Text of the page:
In line with the CCC's reverence for all symbols of the Old South, Carroll Academy's sports teams are called the Rebels and the school's mascot — featured prominently on its website — is Colonel Reb. (The colonel is identical to the mascot of the University of Mississippi that was axed seven years ago because of its connection to the Confederacy and its racist doctrines.) Several photos of a recent barbecue fundraiser the CCC held for the school are on the academy's website, including two that depict a big CCC banner alongside a Confederate flag.
Calhoun Academy also gets considerable ink in the CCC's newsletter. A picture in April-June Citizens Informer shows a massive barbecue pit full of chicken that was sold to help the school. "Tasty B-B-Q benefits Calhoun Academy," reads the caption. On another page the newsletter notes that the barbecue event brought in over $1,600 for Calhoun, described as a "private school organized by the Council." A 2004 description of another barbecue fundraiser put on by the local CCC chapter said the funds from "the program are used to purchase textbooks and visual aids for the school library." These events have been held for nearly two decades for both schools.
Given the CCC's long relationship with Carroll Academy, it was surprising how unaware headmaster Flemming said he was about the group. He told the Report that CCC members have children in his academy and that the group is "supportive of the school." But he said that he was "not informed" about the nature of the CCC, even though the group regularly meets on his campus. He declined to condemn their racist views, saying that he didn't want "offend anyone" and that "they have their right to feel how they feel." Flemming also told the Report that the parents of his school's one non-white student "have never had a concern" about white supremacists meeting at and helping to fund his academy.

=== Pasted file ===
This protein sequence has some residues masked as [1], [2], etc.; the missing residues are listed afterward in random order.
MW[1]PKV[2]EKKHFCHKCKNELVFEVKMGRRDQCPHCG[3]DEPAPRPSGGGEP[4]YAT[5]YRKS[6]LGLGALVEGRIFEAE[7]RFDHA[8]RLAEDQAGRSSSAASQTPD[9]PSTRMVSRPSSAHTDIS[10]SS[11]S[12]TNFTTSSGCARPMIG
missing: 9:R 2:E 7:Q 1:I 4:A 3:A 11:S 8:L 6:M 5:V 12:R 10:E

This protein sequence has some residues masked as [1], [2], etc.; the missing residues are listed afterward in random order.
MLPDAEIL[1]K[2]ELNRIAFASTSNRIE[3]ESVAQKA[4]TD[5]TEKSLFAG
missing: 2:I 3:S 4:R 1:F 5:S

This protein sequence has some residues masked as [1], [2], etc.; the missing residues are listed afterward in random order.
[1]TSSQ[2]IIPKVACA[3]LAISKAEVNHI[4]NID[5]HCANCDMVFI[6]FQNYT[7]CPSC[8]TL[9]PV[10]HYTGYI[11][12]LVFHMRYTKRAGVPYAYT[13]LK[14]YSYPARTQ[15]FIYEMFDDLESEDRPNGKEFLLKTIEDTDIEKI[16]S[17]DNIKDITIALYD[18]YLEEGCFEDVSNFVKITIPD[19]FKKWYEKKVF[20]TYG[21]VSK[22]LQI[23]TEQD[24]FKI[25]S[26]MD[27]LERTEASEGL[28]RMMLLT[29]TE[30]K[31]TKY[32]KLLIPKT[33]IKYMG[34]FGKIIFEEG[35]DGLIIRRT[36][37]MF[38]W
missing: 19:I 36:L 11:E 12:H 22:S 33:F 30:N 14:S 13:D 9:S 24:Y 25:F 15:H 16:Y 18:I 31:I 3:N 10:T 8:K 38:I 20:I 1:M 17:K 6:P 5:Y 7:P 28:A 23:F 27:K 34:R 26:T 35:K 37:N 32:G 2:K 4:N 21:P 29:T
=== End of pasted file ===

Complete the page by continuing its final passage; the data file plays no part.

For his part, White, the headmaster at Calhoun Academy, told the Report that the CCC donates only "about $4 a year" to the school, which contradicts the CCC's published accounts of its fundraisers for the school. When asked about the barbecue the group held earlier this year to raise funds for the school, White said his campus receives "no direct donations" and added that he didn't know if the CCC had "assisted in cooking" to benefit the school. When asked about the CCC's views — one of its platform statements is a promise to "oppose all efforts to mix the races of mankind" — White said, "I wouldn't comment on that."
Both academies are accredited members of the Mississippi Association of Independent Schools (MAIS), which includes dozens of private academies in Mississippi, Louisiana and Arkansas. A search of the association's accreditation materials could find no reference to best practices or policies dealing with racism or discrimination. But in a November E-mail to the Report, MAIS Executive Director David Derrick said: "Policies of the Mississippi Association of Independent Schools (MAIS) provide that member schools shall not discriminate in enrollment on the basis of race. Member schools, however, are autonomous in their decisions regarding funding. There are no policies in place that allow for, or require, review of funding sources of member schools."
After the CCC's support for these schools was initially disclosed in October on the Southern Poverty Law Center's Hatewatch blog, two petition campaigns were organized on Change.org to stop racist funding of the academies. By January MAIS had changed its tone, demanding that the schools end their financial relationship with the CCC.